Perfect For: Those who want to live in Spain, but also have easy access to the rest of Western Europe. Those fascinated by Catalan culture. Lovers of the beach, modern architecture, and delicious food.
As Barcelona is the capital of Catalonia, Sevilla (or “Seville” in the English spelling) is the capital of Andalusia. Sevilla is an impressively beautiful city, and at just under 700,000 people in 2015, it feels cosmopolitan but intimate.
Because of its location in the south, the Moorish influence is more strongly felt than in some other areas. This is most visible in the details of the elegant Alcázar, but quite evident elsewhere too.
Sevilla can be quite hot, so the Spanish concept of siesta is very important to escape the often-relentless heat. The great news is the Sevilla is extremely affordable, and a great city from which to explore the rest of Southern Spain. A one bedroom apartment in a safe area can be found for well under 700 Euros per month.
Cost of Living:
Nearest Major Airport: Madrid-Barajas (MAD) is the nearest major airport, but Sevilla’s airport also has some international flights, depending on destination. For transatlantic flights, it will likely be necessary to depart from Madrid.
Distance to Nearest Major Airport: 3h42m via train
Nearest Major Medical Center: The two major hospitals of Sevilla are the Hospital Universitario Virgen del Rocio and the Hospital Universitario Virgen Macarena. Both are public hospitals, so if you would prefer a private option, do your research as there are a number of good ones.
Quality of Schools: There are numerous international schools in Sevilla, all highly regarded and all expensive. St. George’s British School and The Europa International School may be options, but as they top out at about 18,000 Euros per year, you may prefer to educate your children in the Spanish system instead.
Climate: Though Sevilla has easy access to the ocean, it is not right on the water, and thus does not benefit from the cooling breeze that Barcelona, Valencia, and other cities do. In July, the average high temperature is 96.8 degrees Fahrenheit (36 degrees Celsius), and the average low in January is 42.3 degrees Fahrenheit (5.7 degrees Celsius). The record high in July is 115.9 degrees Fahrenheit (46.6 degrees Celsius). It’s hot!
Local Activities: The biggest celebration in Sevilla is surely Semana Santa (Holy Week), occurring during the week leading up to Easter. There are numerous processions down the streets where locals carry huge wooden sculptures depicting various biblical events. The sculptures themselves are important works of art, and are objects of some reverence to religious locals. The processions vary widely, from somber and silent to joyous and musically-accompanied.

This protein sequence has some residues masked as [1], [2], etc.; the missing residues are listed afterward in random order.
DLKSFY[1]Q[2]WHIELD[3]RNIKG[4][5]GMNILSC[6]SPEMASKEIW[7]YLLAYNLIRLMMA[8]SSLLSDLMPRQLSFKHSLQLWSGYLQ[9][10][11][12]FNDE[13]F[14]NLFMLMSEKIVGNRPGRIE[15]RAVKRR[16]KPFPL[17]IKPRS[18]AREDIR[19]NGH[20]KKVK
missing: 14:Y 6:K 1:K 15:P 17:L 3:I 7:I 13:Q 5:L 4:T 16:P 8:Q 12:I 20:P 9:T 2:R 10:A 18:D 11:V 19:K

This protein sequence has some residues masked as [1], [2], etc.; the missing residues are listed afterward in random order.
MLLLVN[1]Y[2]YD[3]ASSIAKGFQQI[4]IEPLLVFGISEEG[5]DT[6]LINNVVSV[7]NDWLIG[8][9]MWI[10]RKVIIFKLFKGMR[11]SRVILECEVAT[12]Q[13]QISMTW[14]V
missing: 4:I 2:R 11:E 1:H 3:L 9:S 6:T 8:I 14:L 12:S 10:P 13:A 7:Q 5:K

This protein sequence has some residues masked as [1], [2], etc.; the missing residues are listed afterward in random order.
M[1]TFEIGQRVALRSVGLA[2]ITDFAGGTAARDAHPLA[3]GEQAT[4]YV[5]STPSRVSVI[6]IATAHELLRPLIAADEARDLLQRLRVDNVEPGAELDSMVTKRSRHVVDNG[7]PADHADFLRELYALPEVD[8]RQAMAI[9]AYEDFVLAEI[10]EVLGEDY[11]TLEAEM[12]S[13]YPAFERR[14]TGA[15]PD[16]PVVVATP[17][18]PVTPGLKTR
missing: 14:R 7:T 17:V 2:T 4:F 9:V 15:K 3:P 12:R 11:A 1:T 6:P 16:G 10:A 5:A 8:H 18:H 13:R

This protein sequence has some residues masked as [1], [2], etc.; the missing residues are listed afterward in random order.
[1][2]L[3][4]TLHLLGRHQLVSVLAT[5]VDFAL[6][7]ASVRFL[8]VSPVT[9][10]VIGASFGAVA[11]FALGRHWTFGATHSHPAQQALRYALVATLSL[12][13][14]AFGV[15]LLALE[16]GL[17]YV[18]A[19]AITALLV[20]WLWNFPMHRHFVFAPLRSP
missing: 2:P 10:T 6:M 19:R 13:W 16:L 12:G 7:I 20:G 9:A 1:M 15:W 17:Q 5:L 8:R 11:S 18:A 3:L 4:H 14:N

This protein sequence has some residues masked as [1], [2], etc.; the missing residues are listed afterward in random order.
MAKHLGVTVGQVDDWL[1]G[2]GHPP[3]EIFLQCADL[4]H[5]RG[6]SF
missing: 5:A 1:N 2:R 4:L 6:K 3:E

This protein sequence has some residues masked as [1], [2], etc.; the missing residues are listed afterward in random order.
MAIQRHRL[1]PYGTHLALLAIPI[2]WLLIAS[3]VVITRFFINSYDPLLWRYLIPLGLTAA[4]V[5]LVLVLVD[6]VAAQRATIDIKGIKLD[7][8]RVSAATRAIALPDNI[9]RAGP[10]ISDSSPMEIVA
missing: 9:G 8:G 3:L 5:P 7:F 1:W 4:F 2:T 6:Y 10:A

Perfect For: Lovers of hot environments, Moorish architecture, Andalusian culture, and the gorgeous surroundings of a city that was once the only port permitted to trade goods with the New World.
Mallorca (or Majorca in British English) is the largest of the Balearic Islands, a Mediterranean archipelago belonging to Spain. The island’s capital and only large city is Palma, which is home to approximately 620,000 people as of 2015. Mallorca is everything you might expect of an island in the Mediterranean- sun, beautiful waters, and ancient history dating back to pre-Roman times.
Like the rest of southern Spain, Mallorca was under Muslim control for hundreds of years, and the impact on the architecture, food, and language is evident even today. Palma was a major trade center in the Caliphate of Cordoba.
Today, Mallorca is a major tourist destination, both for the Spanish and others. The old city of Palma, the Cathedral, and the many small and charming settlements across the island make it an ideal place to relax. If your idea of a perfect place to retire is peaceful island living and relative calm, Mallorca may fit the bill.
In terms of costs, Mallorca is still very inexpensive relative to high cost of living cities around the world. In Palma, one bedroom apartment prices vary somewhat more widely than elsewhere in Spain, but finding a safe apartment in the 700-800 Euro per month range is extremely feasible (and you can spend quite a lot more for a luxury apartment).
Cost of Living:
Nearest Major Airport: Barcelona El-Prat (BCN) or Madrid-Barajas International Airport (MAD)
Distance to Nearest Major Airport: 9 Hour Ferry Ride to Barcelona, though it is faster, easier, and cheaper to fly from Palma to Madrid and travel onward from there.
Nearest Major Medical Center: The majority of the hospitals on the island are in Palma. Hospital Son Dureta is a highly ranked public hospital, and Clínica Juaneda is a respected private hospital.
Quality of Schools: For a small island, Mallorca has a surprising number of international schools. The Balleares International College, the King Richard College, and The Academy are all English language schools. The fees are in line with the other Spanish international schools, which is to say expensive.
Climate: Mallorca’s climate is typically Mediterranean, with hot, sunny summers and mild, rainy winters. Summer high temperatures average about 85 degrees Fahrenheit (24 degrees Celsius) and winter low temperatures average about 47 degrees Fahrenheit (8 degrees Celsius).